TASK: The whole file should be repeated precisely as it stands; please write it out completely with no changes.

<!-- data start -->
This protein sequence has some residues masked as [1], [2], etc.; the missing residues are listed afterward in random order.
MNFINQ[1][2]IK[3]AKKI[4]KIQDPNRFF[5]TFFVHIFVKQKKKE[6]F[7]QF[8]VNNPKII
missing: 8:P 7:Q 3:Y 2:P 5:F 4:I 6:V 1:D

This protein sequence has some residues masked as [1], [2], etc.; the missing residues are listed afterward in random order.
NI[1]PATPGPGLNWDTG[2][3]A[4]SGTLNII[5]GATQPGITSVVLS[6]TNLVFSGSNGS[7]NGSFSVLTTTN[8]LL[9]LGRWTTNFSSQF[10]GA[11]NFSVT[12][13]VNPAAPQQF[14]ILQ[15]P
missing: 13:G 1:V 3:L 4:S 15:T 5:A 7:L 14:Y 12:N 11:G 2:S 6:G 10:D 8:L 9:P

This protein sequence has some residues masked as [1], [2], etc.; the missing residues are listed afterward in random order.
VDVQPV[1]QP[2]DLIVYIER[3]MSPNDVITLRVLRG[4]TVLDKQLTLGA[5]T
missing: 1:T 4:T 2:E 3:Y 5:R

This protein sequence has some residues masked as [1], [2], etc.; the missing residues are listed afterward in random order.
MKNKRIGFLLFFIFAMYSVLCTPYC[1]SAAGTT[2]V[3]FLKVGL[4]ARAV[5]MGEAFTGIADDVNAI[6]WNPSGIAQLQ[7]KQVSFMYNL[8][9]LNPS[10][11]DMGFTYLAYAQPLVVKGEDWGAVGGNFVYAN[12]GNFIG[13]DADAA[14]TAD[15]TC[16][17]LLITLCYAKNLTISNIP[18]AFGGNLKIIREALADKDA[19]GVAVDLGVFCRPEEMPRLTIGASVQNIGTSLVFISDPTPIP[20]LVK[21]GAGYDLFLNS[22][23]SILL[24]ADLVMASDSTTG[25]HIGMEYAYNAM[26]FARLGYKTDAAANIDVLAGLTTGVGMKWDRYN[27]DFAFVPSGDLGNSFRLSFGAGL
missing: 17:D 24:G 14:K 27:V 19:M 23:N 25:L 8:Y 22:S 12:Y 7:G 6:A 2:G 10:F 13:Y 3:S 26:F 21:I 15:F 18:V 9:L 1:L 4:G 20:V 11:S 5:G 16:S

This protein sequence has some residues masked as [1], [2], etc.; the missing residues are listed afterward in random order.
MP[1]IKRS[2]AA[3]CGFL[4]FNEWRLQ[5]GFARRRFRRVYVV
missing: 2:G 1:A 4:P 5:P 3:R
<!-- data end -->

This protein sequence has some residues masked as [1], [2], etc.; the missing residues are listed afterward in random order.
MNFINQ[1][2]IK[3]AKKI[4]KIQDPNRFF[5]TFFVHIFVKQKKKE[6]F[7]QF[8]VNNPKII
missing: 8:P 7:Q 3:Y 2:P 5:F 4:I 6:V 1:D

This protein sequence has some residues masked as [1], [2], etc.; the missing residues are listed afterward in random order.
NI[1]PATPGPGLNWDTG[2][3]A[4]SGTLNII[5]GATQPGITSVVLS[6]TNLVFSGSNGS[7]NGSFSVLTTTN[8]LL[9]LGRWTTNFSSQF[10]GA[11]NFSVT[12][13]VNPAAPQQF[14]ILQ[15]P
missing: 13:G 1:V 3:L 4:S 15:T 5:A 7:L 14:Y 12:N 11:G 2:S 6:G 10:D 8:L 9:P

This protein sequence has some residues masked as [1], [2], etc.; the missing residues are listed afterward in random order.
VDVQPV[1]QP[2]DLIVYIER[3]MSPNDVITLRVLRG[4]TVLDKQLTLGA[5]T
missing: 1:T 4:T 2:E 3:Y 5:R

This protein sequence has some residues masked as [1], [2], etc.; the missing residues are listed afterward in random order.
MKNKRIGFLLFFIFAMYSVLCTPYC[1]SAAGTT[2]V[3]FLKVGL[4]ARAV[5]MGEAFTGIADDVNAI[6]WNPSGIAQLQ[7]KQVSFMYNL[8][9]LNPS[10][11]DMGFTYLAYAQPLVVKGEDWGAVGGNFVYAN[12]GNFIG[13]DADAA[14]TAD[15]TC[16][17]LLITLCYAKNLTISNIP[18]AFGGNLKIIREALADKDA[19]GVAVDLGVFCRPEEMPRLTIGASVQNIGTSLVFISDPTPIP[20]LVK[21]GAGYDLFLNS[22][23]SILL[24]ADLVMASDSTTG[25]HIGMEYAYNAM[26]FARLGYKTDAAANIDVLAGLTTGVGMKWDRYN[27]DFAFVPSGDLGNSFRLSFGAGL
missing: 17:D 24:G 14:K 27:V 19:M 23:N 25:L 8:Y 22:S 12:Y 7:G 6:A 2:G 10:F 13:Y 3:S 26:F 21:I 15:F 18:V 9:L 1:L 4:G 20:V 11:S 5:G 16:S

This protein sequence has some residues masked as [1], [2], etc.; the missing residues are listed afterward in random order.
MP[1]IKRS[2]AA[3]CGFL[4]FNEWRLQ[5]GFARRRFRRVYVV
missing: 2:G 1:A 4:P 5:P 3:R